[Owasp-austin] Question to the app security smartypants (plural)

Thad Smith thadsmith at mail.com
Sun Nov 4 11:57:09 EST 2007


Ernest,

Implementing SAML authentication assumes that the user's identity can be
mapped to an existing user in the remote service provider's repository. This
can be 1:1 mapping or a 1:many mapping using a system account. Since you may
or may not have the user in the remote repository you would have to map to a
system account to implement SAML. But if the remote application needs the
user's information using system accounts probably isn't possible.

One approach could be to build a custom application that sends all of the
user's information in a secure manner to the remote application on logon.
This could be done using signed/encrypted cookies that the remote
application would have to consume or the authenticating application (aka
identity provider) would have to make a backend call to insert the users
information in the remote application if it's not already there. Either of
these solutions is going impact the performance of your system.

A better approach is to use an identity management system to synchronize
user's identity with the remote systems they need access to before they try
to access it. This will free you up to implementing single sign-on using
SAML or using an access management/SSO appliance that can authenticate the
user to the remote application using its native authentication mechanism
(for instance form-based authentication, BA authentication or Kerberos).

Let me know if you have any questions.

Regards,

Thad Smith

-----Original Message-----
From: owasp-austin-bounces at lists.owasp.org
[mailto:owasp-austin-bounces at lists.owasp.org] On Behalf Of Ernest Mueller
Sent: Friday, November 02, 2007 1:05 PM
To: Michael_Craigue at Dell.com
Cc: owasp-austin-bounces at lists.owasp.org; owasp-austin at lists.owasp.org
Subject: Re: [Owasp-austin] Question to the app security smartypants
(plural)

Cool - yeah, I'd looked into SAML, just wante dto get the group's take on if
that's how people are actually doing it (something getting declared a
standards body standard and actual adoption being largely unrelated).  It
kinda bypasses the issue of transferring any customer daata to the partner
though.

E
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                                                                   Subject 
             11/02/2007 08:07          Re: [Owasp-austin] Question to the  
             AM                        app security smartypants (plural)   
                                                                           
                                                                           
                                                                           
                                                                           
                                                                           
                                                                           




Hi Ernest,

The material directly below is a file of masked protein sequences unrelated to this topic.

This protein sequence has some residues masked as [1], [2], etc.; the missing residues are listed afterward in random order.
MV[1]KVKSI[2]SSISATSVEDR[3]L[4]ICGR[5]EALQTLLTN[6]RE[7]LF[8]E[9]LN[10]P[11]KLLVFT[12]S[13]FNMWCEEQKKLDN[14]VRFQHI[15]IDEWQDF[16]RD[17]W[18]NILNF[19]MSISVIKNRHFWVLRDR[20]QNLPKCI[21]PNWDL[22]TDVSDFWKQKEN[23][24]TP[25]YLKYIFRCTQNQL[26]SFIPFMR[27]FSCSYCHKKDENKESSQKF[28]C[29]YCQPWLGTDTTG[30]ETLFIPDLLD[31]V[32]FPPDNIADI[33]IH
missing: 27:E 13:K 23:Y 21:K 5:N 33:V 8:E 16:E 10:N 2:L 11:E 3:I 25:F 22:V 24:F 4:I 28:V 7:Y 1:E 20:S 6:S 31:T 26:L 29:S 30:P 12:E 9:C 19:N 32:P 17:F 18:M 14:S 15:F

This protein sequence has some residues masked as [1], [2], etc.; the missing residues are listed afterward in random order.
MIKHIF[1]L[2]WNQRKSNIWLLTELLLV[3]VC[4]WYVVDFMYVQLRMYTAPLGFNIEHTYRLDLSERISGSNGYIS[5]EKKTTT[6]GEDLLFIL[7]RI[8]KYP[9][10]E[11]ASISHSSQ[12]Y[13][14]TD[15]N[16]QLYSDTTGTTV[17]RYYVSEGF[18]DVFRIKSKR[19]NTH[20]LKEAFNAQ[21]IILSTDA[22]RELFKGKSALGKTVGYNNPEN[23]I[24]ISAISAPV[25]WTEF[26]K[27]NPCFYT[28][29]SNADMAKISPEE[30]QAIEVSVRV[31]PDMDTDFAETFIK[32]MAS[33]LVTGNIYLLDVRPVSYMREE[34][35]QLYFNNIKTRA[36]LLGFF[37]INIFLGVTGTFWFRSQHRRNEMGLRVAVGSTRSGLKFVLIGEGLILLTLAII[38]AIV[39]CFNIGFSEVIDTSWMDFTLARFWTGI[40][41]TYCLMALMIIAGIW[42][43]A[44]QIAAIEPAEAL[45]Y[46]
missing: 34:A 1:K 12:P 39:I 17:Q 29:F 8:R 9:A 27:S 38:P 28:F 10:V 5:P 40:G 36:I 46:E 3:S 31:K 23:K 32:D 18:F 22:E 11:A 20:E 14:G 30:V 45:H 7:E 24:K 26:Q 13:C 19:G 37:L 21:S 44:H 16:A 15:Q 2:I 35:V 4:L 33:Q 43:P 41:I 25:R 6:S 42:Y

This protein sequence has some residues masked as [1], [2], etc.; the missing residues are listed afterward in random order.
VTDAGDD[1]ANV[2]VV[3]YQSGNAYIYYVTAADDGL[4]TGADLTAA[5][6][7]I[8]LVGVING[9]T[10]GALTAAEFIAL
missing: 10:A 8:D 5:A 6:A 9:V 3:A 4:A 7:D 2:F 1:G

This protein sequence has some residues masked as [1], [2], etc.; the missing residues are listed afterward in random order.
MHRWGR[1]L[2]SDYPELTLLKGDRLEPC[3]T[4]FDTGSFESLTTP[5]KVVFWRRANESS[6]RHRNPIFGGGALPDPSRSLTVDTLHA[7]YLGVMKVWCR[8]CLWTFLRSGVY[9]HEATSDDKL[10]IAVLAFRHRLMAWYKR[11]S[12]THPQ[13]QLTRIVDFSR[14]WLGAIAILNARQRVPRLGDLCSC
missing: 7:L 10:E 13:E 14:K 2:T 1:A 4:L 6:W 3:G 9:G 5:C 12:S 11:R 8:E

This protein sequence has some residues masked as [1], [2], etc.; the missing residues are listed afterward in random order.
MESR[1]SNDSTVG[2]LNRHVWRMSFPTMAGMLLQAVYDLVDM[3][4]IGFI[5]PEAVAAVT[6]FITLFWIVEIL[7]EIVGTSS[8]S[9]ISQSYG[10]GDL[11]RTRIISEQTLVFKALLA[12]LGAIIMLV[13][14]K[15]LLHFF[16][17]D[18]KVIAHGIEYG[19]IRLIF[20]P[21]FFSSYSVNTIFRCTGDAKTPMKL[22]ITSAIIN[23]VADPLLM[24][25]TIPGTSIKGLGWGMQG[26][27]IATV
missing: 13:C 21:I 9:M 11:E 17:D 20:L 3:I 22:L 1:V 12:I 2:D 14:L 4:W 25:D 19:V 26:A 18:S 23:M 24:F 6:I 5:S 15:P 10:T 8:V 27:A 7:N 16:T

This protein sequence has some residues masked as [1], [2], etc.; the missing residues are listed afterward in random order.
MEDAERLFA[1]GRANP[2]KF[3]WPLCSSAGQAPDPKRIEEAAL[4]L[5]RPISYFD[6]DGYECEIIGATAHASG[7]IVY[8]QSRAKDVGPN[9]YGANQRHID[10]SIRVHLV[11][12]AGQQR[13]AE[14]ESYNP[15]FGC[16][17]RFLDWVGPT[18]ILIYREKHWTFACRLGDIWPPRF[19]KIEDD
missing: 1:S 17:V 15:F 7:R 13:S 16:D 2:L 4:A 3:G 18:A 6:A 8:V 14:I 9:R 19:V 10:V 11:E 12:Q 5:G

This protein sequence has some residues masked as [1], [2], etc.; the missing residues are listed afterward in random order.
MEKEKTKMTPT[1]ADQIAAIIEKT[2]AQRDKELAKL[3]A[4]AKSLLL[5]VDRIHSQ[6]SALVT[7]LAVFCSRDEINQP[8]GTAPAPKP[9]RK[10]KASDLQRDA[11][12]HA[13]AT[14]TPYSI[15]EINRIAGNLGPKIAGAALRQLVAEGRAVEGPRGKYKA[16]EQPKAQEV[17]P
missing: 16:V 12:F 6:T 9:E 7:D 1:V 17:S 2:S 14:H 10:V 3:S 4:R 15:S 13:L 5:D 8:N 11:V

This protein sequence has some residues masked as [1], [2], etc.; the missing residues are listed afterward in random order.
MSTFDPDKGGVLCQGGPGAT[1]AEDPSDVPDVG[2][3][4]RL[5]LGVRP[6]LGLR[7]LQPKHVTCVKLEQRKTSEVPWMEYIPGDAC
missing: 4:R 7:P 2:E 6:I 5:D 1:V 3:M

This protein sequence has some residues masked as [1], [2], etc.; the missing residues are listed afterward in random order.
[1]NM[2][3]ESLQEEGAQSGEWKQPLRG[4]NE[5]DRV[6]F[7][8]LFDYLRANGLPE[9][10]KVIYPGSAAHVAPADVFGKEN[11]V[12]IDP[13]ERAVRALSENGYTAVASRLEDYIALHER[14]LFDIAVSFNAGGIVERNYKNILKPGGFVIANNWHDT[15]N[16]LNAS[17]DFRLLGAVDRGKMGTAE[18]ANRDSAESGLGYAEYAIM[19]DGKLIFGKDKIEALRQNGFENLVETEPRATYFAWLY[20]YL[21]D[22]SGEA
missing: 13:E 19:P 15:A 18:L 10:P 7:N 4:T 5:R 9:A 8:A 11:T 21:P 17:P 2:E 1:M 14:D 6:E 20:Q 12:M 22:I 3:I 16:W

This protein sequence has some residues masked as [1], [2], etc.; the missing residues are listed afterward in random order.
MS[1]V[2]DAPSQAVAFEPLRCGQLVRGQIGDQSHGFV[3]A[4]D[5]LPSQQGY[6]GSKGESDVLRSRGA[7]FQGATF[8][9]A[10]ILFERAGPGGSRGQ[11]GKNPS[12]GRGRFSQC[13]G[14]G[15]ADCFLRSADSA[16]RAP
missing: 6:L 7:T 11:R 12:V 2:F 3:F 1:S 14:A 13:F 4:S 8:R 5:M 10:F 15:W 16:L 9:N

Just a few thoughts to get the conversation started:

You might look into this article on SAML 2.0
(http://en.wikipedia.org/wiki/SAML) for some ideas.

You might also want to consider different ways to handle the various
affiliated sites, depending on the level of security your users require, and
taking into account the level of trust you place in those affiliated sites.


For example, you're going to be a lot more careful if the transactions might
involve payment data, but handing off just for the sake of some
personalization at the next site would demand a lot less.

-Mike

-----Original Message-----
From: owasp-austin-bounces at lists.owasp.org
[mailto:owasp-austin-bounces at lists.owasp.org] On Behalf Of Ernest Mueller
Sent: Thursday, November 01, 2007 3:34 PM
To: owasp-austin
Subject: [Owasp-austin] Question to the app security smartypants (plural)


I thought I'd use this list for a little discussion to get people's juices
flowing!

So, question.  I have a Web site that needs to integrate its custom login
procedures with various ASPs - in other words, we have a Web site login.
As we "outsource" parts of our Web site, we want users to be able to log in
and go to site sections really hosted on ASPs and be "logged in".

What's the "industry standard" secure ways of doing this?  I have
programmers talking about all kinds of crazy solutions; spoofing setting of
cookies, puting junk in URLs, etc.  I'm not sure what the canonical solution
is...

   Assume that the site and the ASP have different but fairly-standard
   login schemes (set a cookie, etc.)
   Assume that it could be the first time the ASP's heard of the user; the
   site doesn't pump all its user data to each partner proactively (meaning
   some data transfer needs to take place at the time).

Thoughts?

Thanks,
Ernest
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